BARCELONA (Reuters) - Max Verstappen was 46 points behind Charles Leclerc after the first three races of the Formula One season and now, three races later, he is six ahead of his Ferrari rival and leading the championship.
The fact that Red Bull's reigning champion has won every race he has finished also emphasises the importance of reliability in a season of major rule changes and rapid development.
Leclerc took 71 of 78 available points in the first three races. He has scored 33 since then.
Verstappen had 25 after round three in Australia and is now on 110, his tally boosted by an Imola sprint race that handed him eight extra points.
Champions Mercedes were down, and about to be counted out as they wrestled with a bouncing car, and yet Sunday's Spanish Grand Prix suggested George Russell and seven times champion Lewis Hamilton were back.
Hamilton went from 19th to fourth, eventually ceding a place as Mercedes told him his car was on the edge of a terminal over-heating problem, while Russell completed the podium in third place behind Verstappen and Red Bull's Sergio Perez.
Huge gaps, in points and performance, have come and gone remarkably quickly for a sport where the tiniest of fractions can be critical.
"Can we fight for another world championship? Well, we bet we can," said Mercedes team boss Toto Wolff, only weeks after saying virtually the opposite.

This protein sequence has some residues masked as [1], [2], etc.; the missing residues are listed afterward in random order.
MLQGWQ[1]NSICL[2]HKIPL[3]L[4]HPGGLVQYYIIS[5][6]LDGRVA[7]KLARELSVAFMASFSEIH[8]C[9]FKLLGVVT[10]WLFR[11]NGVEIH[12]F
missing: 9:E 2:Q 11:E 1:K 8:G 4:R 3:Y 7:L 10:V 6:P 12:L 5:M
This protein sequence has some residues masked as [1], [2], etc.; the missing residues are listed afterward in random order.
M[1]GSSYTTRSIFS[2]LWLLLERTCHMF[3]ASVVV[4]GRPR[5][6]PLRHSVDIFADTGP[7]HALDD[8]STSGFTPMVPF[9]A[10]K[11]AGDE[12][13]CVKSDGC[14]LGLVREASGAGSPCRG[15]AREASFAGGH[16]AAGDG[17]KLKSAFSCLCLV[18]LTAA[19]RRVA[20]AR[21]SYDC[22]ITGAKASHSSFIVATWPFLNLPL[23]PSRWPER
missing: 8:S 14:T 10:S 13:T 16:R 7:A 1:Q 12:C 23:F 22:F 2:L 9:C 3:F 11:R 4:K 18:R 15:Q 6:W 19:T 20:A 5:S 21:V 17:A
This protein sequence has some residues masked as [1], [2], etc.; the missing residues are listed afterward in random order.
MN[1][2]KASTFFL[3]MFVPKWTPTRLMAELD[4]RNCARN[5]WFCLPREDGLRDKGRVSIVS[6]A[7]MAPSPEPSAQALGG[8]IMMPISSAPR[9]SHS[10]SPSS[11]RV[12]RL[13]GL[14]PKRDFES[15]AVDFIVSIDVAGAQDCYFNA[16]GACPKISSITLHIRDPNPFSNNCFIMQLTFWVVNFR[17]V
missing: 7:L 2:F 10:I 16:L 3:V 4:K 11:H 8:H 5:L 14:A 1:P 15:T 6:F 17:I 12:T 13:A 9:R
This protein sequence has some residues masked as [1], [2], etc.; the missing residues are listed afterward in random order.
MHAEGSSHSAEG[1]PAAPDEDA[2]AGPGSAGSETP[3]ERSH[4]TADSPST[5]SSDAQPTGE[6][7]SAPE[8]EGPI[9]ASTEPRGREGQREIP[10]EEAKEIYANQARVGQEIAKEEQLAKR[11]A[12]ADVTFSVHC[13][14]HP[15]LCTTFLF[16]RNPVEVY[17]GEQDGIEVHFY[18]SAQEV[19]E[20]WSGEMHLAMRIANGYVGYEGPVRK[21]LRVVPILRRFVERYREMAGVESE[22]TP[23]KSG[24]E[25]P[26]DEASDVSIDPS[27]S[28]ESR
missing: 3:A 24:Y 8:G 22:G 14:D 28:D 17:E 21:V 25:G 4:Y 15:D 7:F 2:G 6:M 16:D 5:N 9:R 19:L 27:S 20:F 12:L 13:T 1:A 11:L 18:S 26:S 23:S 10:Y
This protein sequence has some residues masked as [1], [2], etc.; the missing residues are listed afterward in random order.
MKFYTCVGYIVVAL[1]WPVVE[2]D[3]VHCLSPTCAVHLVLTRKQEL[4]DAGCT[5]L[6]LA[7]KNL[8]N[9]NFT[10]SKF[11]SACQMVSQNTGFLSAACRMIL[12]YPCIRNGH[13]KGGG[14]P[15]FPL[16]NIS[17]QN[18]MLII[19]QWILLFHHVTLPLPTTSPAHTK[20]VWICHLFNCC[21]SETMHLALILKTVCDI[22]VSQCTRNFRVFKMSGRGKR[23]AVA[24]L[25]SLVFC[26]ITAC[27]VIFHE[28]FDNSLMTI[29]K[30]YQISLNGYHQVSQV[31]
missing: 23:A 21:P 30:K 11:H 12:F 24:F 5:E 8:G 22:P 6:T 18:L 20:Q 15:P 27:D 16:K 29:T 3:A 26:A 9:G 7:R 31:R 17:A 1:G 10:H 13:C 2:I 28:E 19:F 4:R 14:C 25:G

"We just need to have a car that is able to finish first and second. We have reasons to believe that we can get there," added the Austrian, hailing a big step for the team after recent tribulations.
"If you look at the odds they are against that but motor racing is a different ball game. We've seen today that Ferrari didn't score a lot of points although they should, so we are absolutely pushing flat out in order to bring us back into the game."
Red Bull boss Christian Horner, who takes nothing for granted other than the sport's ability to surprise, has always said he expected Mercedes to come back strongly and that consistency is key.
"I think these things always balance out over the course of a year," he said of Leclerc's engine-related retirement while leading from pole position on Sunday.
"They've been unfortunate today, we were unfortunate in two races. The championships are extremely tight and it's still early days.
"It's going to continue to be a factor through the season. From what I hear both Mercedes were on the limit water-wise as well at the end of the race. Everybody is very much on the limit."
(Reporting by Alan Baldwin, editing by Martyn Herman)